IRST came the appointment of a USATF “Director of Coaching.” Who knew we needed one? THEN came the gutting of the Coaches Education program—a program created and run entirely by coaches without any help from USATF for most of its 25 years—a program that educated more than 20,000 American high school and college coaches —a program that visibly raised the level of U.S. track and field coaching, and U.S. performances—in short, the most successful initiative in USATF’s history. Earlier this year, most of the distinguished coaches who led Coaching Ed for the past decade suddenly resigned because of changes that were being made in Indianapolis. Said USATF, “We’ll get new coachinstructors who will be just as good.” We’re still waiting to be told who they are. NOW comes USATF’s Coaches Registry, which more than one well-known coach has called “blackmail.” That’s not our word, but it was spoken by coaches known and respected in our sport. Blackmail, because if you don’t sign up, you can’t get a coach accreditation for USATF championships. Which means you can’t get into the practice and warmup areas to work with your athletes on the important days and hours before they compete. No matter how good a coach you are. One well-known coach, a former Olympic medalist and world champion, said, “I don’t like it at all, but I signed up because my athletes need me and expect me to be there.” There several other important “privileges” not available to non-registered coaches, but the issue of greatest concern is the coach accreditation for the championships. Sam Seemes, who leads the U.S. Track and Cross-Country Coaches of America, reports that most of the comments he has received about Coaches Registry were unfavorable. The day after USATF announced the program, Seemes and USTCCCA president Curtis Frye send a message to members which included the following: “USTFCCCA Members should know that the USTFCCCA neither supports the Coaches Registry program, nor did we develop the program. We are disappointed that USATF implied in their press release that the USTFCCCA was supportive of the Coaches Registry program they have established. Furthermore, we disagree with the statement that the USATF Coaches Registry ‘will identify and acknowledge the coaches who represent the profession’s highest standards.’” USATF CEO Doug Logan said, “No group is more important to the development of our athletes than coaches.” He certainly has a strange way of showing it. One wonders why USTFCCCA wasn’t informed of Coaches Registry before it was announced, and why USTFCCCA wasn’t asked to participate in developing a program specifically involving its membership? Just as bad was USATF’s timing. Here is a new program, affecting the professional lives and status of more than 30,000 coaches, and USATF announces it at the most important time of the year, when coaches at every level are deeply involved in championship-level competition, and USATF gives them five weeks to decide. That may be legal, but it is certainly not fair to the coaches. In politics, that’s called an ultimatum. And it is usually followed by a war.
in d Coach n a F T A See US Response s Athletic 30 Coaching Athletics Quarterly - Spring 2010
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A. Letter of Response from Stephanie Hightower, President & Chair/USATF, (received via email, 3.30 PM CST, June 15, from Jill M. Geer): Dear Larry Eder: On June 11, your publication released an editorial co-signed by James Dunaway and yourself entitled "Has USATF Declared War on U.S. Coaches?" The piece contained many factual errors and invalid assumptions. As Chair of USATF's Board of Directors and President of USATF, I wanted to respond. The Coaches Registry is part of our commitment to implementing "best practices" that are on a par with the best-run sports in America. It was designed for very simple and important purposes: 1. To provide an easily accessible system that will enable coaches in good standing to be publicly recognized as such. 2. To provide a mechanism for athletes, their parents and others to know if a coach they are considering has met certain basic professional and ethical standards. 3. To ensure that USATF benefits and privileges are going to individuals who do not pose a risk to the reputation of coaches, athletes, the sport and/or the organization. For USATF to distribute funds, credentials and team staff positions without any vetting process is at best ill-advised and at worst legally risky. The two key elements of the Coaches registry are having coaches undergo a criminal background check and agreeing to abide by a Code of Conduct that states, among other basic points, that a coach shall not advocate the use of performance-enhancing drugs, have inappropriate contact with athletes, or exploit a conflict of interest to financially benefit from an athlete. USA Track & Field's Coaches Registry is a directive of USATF's Board of Directors - not CEO Doug Logan - that has been in the works for more than three years. The first call came at the 2006 USATF Annual Meeting when the Coaches Advisory Committee - comprised entirely of coaches who also are members and in some cases officers of the USTFCCCA called on USATF to come up with a system that would keep coaches in good standing from being lumped in with the "bad actors". Specifically, the role of coaches in the lives of athletes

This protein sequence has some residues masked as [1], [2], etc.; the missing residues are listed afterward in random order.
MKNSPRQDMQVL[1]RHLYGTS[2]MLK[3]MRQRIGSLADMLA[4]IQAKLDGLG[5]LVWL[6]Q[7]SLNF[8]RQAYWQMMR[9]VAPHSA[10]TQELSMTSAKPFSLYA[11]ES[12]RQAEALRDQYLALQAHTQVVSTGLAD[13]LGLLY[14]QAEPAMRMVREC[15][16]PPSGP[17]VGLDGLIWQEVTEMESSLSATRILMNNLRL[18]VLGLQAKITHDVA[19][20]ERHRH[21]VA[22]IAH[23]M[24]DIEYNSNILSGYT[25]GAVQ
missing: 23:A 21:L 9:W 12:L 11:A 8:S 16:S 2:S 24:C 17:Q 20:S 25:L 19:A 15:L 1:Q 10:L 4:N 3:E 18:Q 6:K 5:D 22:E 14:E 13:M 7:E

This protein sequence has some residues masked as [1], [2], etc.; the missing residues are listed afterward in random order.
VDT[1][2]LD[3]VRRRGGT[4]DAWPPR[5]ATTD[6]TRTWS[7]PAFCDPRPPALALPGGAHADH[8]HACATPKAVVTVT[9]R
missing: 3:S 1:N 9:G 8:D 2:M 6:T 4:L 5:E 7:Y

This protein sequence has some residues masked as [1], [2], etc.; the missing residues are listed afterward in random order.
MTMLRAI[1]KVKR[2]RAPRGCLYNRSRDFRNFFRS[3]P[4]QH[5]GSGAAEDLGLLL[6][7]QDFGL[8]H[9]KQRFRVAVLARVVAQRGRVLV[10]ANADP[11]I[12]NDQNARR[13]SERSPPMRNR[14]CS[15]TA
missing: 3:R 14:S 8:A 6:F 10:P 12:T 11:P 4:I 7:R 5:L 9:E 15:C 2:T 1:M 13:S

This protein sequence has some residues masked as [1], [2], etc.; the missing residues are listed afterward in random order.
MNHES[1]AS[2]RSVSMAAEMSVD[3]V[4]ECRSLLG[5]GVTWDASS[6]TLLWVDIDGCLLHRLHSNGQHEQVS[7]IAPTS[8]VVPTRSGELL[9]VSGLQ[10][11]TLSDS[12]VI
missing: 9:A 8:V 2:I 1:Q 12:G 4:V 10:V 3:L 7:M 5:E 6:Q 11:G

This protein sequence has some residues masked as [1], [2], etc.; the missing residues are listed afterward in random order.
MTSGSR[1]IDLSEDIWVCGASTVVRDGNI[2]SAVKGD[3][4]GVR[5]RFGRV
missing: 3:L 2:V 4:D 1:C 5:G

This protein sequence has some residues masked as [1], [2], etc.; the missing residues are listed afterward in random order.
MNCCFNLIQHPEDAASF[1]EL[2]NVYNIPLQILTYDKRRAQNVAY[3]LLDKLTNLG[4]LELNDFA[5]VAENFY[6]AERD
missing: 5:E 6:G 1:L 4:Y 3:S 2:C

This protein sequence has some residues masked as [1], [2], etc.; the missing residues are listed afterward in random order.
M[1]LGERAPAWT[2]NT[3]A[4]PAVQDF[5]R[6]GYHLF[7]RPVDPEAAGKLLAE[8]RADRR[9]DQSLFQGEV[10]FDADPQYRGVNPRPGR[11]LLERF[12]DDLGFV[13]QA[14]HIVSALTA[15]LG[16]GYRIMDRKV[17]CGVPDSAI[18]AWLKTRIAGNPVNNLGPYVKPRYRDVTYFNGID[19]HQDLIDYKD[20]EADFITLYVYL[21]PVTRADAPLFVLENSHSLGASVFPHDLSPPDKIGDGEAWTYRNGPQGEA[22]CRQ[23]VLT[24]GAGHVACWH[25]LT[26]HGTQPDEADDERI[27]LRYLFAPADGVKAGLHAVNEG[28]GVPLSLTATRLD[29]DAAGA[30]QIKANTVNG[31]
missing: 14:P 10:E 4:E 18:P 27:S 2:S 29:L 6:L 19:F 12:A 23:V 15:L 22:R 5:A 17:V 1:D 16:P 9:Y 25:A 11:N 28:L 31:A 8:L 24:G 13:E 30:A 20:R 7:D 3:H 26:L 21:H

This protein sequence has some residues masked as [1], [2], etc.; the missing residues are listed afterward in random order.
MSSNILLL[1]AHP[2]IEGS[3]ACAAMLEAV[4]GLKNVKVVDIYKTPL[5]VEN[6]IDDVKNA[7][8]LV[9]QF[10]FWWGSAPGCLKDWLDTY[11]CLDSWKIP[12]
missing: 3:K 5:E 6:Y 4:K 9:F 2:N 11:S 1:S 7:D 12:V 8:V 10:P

had become a national focus in the wake of Justin Gatlin's positive drug test, and the sanctioning of coaches such as Remy Korchemny and Trevor Graham by USADA was another blow. One of the reasons for hiring a Director of Coaching was to give American coaches the voice in the organization that they often felt they lacked. With proper staffing in place, our Board of Directors issued a directive to the National Office to devise a "certification" plan for coaches. In recent months, USATF has sent emails to USTFCCCA officers asking for their opinion on the Code of Conduct and the Registry as a whole. We also have had numerous telephone discussions and in-person conversations with them. We realize that having more than five weeks for coaches to register, prior to our Outdoor National Championships, would have been ideal. But recent events have provided a Call to Action. One NGB, whose vetting system had previously been more substantive than ours, has come under intense media scrutiny and faces litigation for not doing more to keep pedophiles from their athletes. As a result, the U.S. Olympic Committee has made clear it will be instituting minimal standards to NGBs for "athlete protection." Rather than playing defense, USATF sought to do the right thing proactively by developing a system our coaches have asked for since 2006. Of course there are those who don't like the system, but we have received feedback from scores of prominent coaches saying this is long overdue. In the end, this is not "us against them." This is everybody doing what is best for athletes, coaches and our sport. It is our intent to work together with coaches in a positive and productive way to make sure we are serving them as well as our athletes. Is this blackmail? Not by any stretch. But transparency and accountability for our sport ... absolutely!
Sincerely, Stephanie Hightower, USATF President and Chair
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SUPERFOAM. CRAZY. THE KEAHOU II IS ALL ABOUT CUSHIONING. IT’S ALSO ALL ABOUT STABILITY WITH THE GUIDEGLIDETM MID-SOLE AND VENTILATION WITH THE FLOW COOLTM AIR SYSTEM. ALL THAT, AND IT’S STILL LIGHT. PHYSICS, MAN. CRAZY.